The Student News Site of Fluvanna County High School

The Fluco Beat

The Student News Site of Fluvanna County High School

The Fluco Beat

The Student News Site of Fluvanna County High School

The Fluco Beat

Photo+courtesy+of+former+FCHS+student+Jon+Jones.
Jon Jones
Photo courtesy of former FCHS student Jon Jones.

The Yellow Fight

As I sit in the corner of the ring, I look at the floor. That is what I am programmed to do. I let Trevor repair the damage I have taken from my opponent. The floor is stained with the blood and sweat of humans. I understand that humans fight in a similar manner as me. The difference is that they typically do so willingly.

I am Y-27, a ring fighting model built in 2031. My owner, Trevor, calls me Yellow. He tells me my name comes from a song called “Coward of the County” by the artist Kenny Rogers. I don’t have the ability to understand music, but Trevor tells me that he named me this because I remind him of Yellow, a character in the song who refuses to fight until he has to. As a machine, I see the flaws in Trevor’s logic. I am not like this Yellow. I am not a fighter, and it isn’t because I choose not to be. Yet he insists that I have some sort of inner strength that has not been seen yet.

I understand that Trevor’s optimism is admirable. His friends say so, yet they do not see what he sees. His friends see me as entertainment. Although I do not see why, I agree. Entertaining humans is all I know.

I stand up and Trevor pulls the stool out from under me. The bell rings and I position my hands in front of my face. The other robot throws a jab and I block it, but before I can respond, it throws a left hook and shatters my optical processors. I cannot see. It continues to barrage me with powerful strikes until I am knocked to the floor. Trevor calls the match, surrendering, and hauls me off the stage.

I am an older model. This machine clearly noticed and took advantage of that fact. The kind of quick thinking that it showed tonight is an ability that I do not have, and could never have. I would have to be melted down and reassembled, and at that point I would be a different machine.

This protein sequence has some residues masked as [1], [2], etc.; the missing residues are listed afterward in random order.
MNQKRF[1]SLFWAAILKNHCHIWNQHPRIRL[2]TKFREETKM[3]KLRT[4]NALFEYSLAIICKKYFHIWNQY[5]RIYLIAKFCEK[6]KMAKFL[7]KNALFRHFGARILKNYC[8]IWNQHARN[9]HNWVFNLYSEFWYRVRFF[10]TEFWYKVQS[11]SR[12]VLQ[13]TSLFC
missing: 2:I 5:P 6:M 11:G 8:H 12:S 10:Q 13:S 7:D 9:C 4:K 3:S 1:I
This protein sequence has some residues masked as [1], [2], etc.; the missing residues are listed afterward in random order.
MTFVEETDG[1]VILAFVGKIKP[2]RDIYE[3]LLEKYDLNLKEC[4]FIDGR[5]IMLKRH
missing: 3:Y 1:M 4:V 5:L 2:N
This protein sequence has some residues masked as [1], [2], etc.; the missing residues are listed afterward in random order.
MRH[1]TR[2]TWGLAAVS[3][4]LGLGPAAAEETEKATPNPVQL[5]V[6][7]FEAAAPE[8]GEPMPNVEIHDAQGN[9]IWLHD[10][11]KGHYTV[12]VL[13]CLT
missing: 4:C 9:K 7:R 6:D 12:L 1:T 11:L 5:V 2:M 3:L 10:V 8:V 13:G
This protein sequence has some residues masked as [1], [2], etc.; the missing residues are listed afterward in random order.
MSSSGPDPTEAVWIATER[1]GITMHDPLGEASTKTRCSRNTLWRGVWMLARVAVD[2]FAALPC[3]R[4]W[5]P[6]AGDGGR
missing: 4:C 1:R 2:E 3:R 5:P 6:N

Trevor and I return to our condo two floors above the ring. He sits me down and powers me off in order to repair my optic system. When I boot up again, I find Trevor speaking with the match’s referee, Scott.

“You don’t have the clearance for that!” Trevor shouts. I am confused by his words.

“I don’t, but K does, and he thinks that it’s time for Yellow to retire,” Scott responds. “He’s no use anymore. He will fight tonight, and he will go down… Don’t worry. We’ll pay you back for your contribution. You’ll get a new bot. You have my word.” Scott leaves the room, and as I watch him leave, I realize that I’m not supposed to feel confused. I’m not supposed to feel anything. And yet, I do. Why?

Trevor kneels down in front of me. “Don’t worry, buddy,” he says as he stares at the floor in sorrow. “Everything’s gonna be okay.”

I know that Trevor knows that I shouldn’t need comforting. I am programmed to fight, win or lose. Yet something about his words is comforting. “Question: Am I going to go down?” I ask.

Trevor looks up from the floor. “What?” he responds. I can tell from his expression that he is shocked by my words. I repeat my question. He stands up, darts to the other side of the wall, and grabs a screwdriver from his toolbox. He opens up a compartment in the side of my head and looks inside. After discovering that nothing is different, he sits down next to me, leaving my head wide open. He pauses, seemingly puzzled. Then he looks at me and I look back at him. “Did anyone open up your head that you know of?” he asks.

“Response: You’re the only one,” I answer. He looks forward. “Statement: Your question does not compute.”

This appears to shock him once more. “Are you trying to tell me you’re confused?” Trevor asks.

“Response: No. I am not capable of emotions.”